Institutions do all the things that are supposed to be bad. They impede personal exploration. They enforce conformity. But they often save us from our weaknesses and give meaning to life.
I wish this level of self-analysis carried more weight in American conservatism. Thirty months ago it might have given some positive direction to a Republican party thrashing around aimlessly in the wreckage of neoconservatism. Thirty years ago it might have been a center of intellectual gravity to pull the party from its death spiral into cynical, anti-government, wedge politics focused on winning rather than governing.
I thought I'd found another positive statement of modern conservative principle in Dinesh D'Souza's Letters to a Young Conservative, but yeesh. He starts off on the wrong foot with a superfluous description on page 2 of a hypothetical liberal protester as a "large, disheveled woman" who comes "rolling up the aisle shouting." Dude, seriously. Do you really not see what attitudes you've balled up into those few, unnecessary words? (Freudians, linguists, film theorists and other VLWC conspirators have advanced the idea that superfluous, seemingly unmotivated communication reveals a speaker's unstated and possibly repressed motivation. Which is exactly what you'd expect them to say.)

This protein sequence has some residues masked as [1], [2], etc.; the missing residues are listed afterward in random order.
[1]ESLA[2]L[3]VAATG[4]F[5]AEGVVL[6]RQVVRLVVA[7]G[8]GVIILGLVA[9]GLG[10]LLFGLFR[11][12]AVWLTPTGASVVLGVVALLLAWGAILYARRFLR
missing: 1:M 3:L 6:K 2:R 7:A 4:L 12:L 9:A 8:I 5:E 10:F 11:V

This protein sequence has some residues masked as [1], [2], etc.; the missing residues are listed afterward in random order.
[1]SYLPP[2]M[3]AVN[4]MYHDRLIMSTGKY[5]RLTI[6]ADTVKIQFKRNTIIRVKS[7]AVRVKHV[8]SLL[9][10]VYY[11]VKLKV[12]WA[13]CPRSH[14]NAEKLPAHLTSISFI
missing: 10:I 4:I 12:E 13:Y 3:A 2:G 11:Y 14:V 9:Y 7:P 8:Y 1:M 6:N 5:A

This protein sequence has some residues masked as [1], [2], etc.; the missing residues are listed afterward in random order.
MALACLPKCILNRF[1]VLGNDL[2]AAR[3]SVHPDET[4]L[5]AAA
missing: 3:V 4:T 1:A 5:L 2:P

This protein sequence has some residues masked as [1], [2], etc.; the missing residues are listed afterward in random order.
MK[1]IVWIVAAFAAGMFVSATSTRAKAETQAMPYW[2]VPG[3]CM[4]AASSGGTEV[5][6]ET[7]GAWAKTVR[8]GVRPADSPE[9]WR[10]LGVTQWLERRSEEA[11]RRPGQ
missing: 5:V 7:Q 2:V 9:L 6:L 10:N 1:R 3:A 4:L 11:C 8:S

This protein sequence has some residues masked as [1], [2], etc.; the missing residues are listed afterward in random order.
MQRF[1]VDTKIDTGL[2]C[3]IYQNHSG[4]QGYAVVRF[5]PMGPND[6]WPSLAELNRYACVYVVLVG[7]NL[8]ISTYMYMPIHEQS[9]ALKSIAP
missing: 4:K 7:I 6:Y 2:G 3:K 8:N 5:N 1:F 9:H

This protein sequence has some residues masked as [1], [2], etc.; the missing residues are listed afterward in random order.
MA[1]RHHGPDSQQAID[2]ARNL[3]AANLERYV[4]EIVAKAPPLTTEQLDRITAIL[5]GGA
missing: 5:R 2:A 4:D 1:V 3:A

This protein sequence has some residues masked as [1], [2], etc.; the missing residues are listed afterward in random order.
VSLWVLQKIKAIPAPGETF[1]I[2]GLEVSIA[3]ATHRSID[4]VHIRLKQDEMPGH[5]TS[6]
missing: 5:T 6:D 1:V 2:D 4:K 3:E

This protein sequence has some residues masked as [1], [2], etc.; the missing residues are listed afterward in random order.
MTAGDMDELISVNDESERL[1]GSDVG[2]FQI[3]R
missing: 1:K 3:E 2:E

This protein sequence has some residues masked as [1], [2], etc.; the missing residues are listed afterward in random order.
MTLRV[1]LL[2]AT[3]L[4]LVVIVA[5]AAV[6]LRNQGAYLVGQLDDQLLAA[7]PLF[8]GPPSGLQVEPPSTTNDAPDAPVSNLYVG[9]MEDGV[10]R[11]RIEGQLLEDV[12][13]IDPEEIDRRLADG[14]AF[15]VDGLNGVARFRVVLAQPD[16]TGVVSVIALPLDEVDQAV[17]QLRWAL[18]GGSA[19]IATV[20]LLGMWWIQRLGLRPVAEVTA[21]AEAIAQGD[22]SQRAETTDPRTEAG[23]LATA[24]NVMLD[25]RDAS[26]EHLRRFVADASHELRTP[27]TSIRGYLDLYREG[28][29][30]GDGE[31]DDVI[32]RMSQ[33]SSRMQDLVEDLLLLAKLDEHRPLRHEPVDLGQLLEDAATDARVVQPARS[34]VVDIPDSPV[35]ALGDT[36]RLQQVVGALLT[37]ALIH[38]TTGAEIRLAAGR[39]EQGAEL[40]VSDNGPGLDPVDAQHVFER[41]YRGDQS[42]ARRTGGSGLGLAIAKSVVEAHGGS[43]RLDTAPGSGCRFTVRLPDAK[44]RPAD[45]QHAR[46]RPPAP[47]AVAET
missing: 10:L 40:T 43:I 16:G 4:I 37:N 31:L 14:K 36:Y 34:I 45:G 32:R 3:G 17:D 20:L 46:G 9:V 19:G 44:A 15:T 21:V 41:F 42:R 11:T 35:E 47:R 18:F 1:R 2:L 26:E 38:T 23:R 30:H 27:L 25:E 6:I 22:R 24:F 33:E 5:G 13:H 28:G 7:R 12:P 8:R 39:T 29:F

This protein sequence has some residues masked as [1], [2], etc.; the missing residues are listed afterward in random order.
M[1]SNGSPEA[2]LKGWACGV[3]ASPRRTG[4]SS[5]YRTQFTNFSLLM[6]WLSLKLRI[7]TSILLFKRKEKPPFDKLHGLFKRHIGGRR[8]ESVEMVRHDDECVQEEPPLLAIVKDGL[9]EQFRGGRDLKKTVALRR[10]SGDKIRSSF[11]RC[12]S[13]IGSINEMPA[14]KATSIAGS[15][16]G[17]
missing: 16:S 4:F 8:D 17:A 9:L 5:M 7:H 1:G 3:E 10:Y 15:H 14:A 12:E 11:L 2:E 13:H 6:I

But most of D'Souza's shallowness lies conveniently on the surface. Gender wage discrepancies are easily explained ("among men, there are many more geniuses", btw) and we'd all be better off if women learned to value the private sphere more rather than compete with men in the public sphere. Oofda.
D'Souza was one of the whippersnappers associated with the Dartmouth Review, founded the same year I started college, and my opinion of them hasn't changed since then. They're punks. With the same truant bravado and desire to provoke and probably the same eventual collapse into a suicidal bloodbath of doctrinal purity. Whether the last ones in the clubhouse are screaming "No new taxes!" or "No new chords!", most members will gradually drift away to explore related but more complex alternatives. Which is what happens when your culture is founded on the comprehensive externalization of blame and you run out of things to blame.
Tony Wilson said, "Punk enabled you to say 'Fuck you', but somehow it couldn't go any further. Sooner or later someone was going to want to say, 'I'm fucked', and that was Joy Division." I can't wait to hear the Republican Joy Division.